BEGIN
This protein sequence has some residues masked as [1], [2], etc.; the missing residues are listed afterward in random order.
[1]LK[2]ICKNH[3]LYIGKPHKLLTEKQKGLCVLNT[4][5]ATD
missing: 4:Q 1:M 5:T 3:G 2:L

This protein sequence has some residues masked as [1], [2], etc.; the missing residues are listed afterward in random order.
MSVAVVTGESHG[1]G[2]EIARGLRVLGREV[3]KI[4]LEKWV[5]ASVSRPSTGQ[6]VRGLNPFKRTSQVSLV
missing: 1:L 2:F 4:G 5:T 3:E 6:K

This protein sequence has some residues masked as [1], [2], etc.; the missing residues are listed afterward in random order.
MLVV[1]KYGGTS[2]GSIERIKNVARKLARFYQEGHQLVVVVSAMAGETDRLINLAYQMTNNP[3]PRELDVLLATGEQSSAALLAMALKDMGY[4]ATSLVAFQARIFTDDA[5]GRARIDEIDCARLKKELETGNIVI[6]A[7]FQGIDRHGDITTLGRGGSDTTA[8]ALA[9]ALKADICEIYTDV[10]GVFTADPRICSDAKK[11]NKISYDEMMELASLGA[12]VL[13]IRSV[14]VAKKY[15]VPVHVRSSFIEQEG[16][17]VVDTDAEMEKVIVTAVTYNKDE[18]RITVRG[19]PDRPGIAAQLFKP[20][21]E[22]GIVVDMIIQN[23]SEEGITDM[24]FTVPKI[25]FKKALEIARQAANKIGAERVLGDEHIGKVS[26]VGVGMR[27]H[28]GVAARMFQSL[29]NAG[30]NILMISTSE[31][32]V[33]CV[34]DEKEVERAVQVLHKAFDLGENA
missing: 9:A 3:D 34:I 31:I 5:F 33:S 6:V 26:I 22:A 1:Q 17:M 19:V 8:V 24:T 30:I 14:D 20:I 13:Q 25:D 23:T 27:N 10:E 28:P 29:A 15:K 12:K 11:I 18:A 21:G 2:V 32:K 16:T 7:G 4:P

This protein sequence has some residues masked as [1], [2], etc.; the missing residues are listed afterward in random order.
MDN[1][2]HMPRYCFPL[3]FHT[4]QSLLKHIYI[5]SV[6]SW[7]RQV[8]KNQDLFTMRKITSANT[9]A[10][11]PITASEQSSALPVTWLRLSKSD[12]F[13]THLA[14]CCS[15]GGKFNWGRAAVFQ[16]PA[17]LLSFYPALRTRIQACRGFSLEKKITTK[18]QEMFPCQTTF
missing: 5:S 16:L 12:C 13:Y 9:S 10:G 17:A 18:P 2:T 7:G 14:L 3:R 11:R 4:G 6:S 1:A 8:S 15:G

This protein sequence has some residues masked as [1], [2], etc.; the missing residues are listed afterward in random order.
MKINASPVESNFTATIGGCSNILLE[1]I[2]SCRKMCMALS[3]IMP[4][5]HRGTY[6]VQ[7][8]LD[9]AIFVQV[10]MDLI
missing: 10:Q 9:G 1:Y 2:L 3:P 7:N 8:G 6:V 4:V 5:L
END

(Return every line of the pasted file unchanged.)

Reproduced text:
This protein sequence has some residues masked as [1], [2], etc.; the missing residues are listed afterward in random order.
[1]LK[2]ICKNH[3]LYIGKPHKLLTEKQKGLCVLNT[4][5]ATD
missing: 4:Q 1:M 5:T 3:G 2:L

This protein sequence has some residues masked as [1], [2], etc.; the missing residues are listed afterward in random order.
MSVAVVTGESHG[1]G[2]EIARGLRVLGREV[3]KI[4]LEKWV[5]ASVSRPSTGQ[6]VRGLNPFKRTSQVSLV
missing: 1:L 2:F 4:G 5:T 3:E 6:K

This protein sequence has some residues masked as [1], [2], etc.; the missing residues are listed afterward in random order.
MLVV[1]KYGGTS[2]GSIERIKNVARKLARFYQEGHQLVVVVSAMAGETDRLINLAYQMTNNP[3]PRELDVLLATGEQSSAALLAMALKDMGY[4]ATSLVAFQARIFTDDA[5]GRARIDEIDCARLKKELETGNIVI[6]A[7]FQGIDRHGDITTLGRGGSDTTA[8]ALA[9]ALKADICEIYTDV[10]GVFTADPRICSDAKK[11]NKISYDEMMELASLGA[12]VL[13]IRSV[14]VAKKY[15]VPVHVRSSFIEQEG[16][17]VVDTDAEMEKVIVTAVTYNKDE[18]RITVRG[19]PDRPGIAAQLFKP[20][21]E[22]GIVVDMIIQN[23]SEEGITDM[24]FTVPKI[25]FKKALEIARQAANKIGAERVLGDEHIGKVS[26]VGVGMR[27]H[28]GVAARMFQSL[29]NAG[30]NILMISTSE[31][32]V[33]CV[34]DEKEVERAVQVLHKAFDLGENA
missing: 9:A 3:D 34:I 31:I 5:F 33:S 6:V 26:I 22:A 1:Q 17:M 19:V 8:V 24:T 30:I 14:D 20:I 13:Q 25:D 23:T 27:N 10:E 28:P 29:A 15:K 12:K 11:I 18:A 21:G 2:V 32:K 16:T 7:G 4:P

This protein sequence has some residues masked as [1], [2], etc.; the missing residues are listed afterward in random order.
MDN[1][2]HMPRYCFPL[3]FHT[4]QSLLKHIYI[5]SV[6]SW[7]RQV[8]KNQDLFTMRKITSANT[9]A[10][11]PITASEQSSALPVTWLRLSKSD[12]F[13]THLA[14]CCS[15]GGKFNWGRAAVFQ[16]PA[17]LLSFYPALRTRIQACRGFSLEKKITTK[18]QEMFPCQTTF
missing: 5:S 16:L 12:C 13:Y 9:S 10:G 17:A 18:P 2:T 7:G 14:L 3:R 11:R 4:G 6:S 1:A 8:S 15:G

This protein sequence has some residues masked as [1], [2], etc.; the missing residues are listed afterward in random order.
MKINASPVESNFTATIGGCSNILLE[1]I[2]SCRKMCMALS[3]IMP[4][5]HRGTY[6]VQ[7][8]LD[9]AIFVQV[10]MDLI
missing: 10:Q 9:G 1:Y 2:L 3:P 7:N 8:G 6:V 4:V 5:L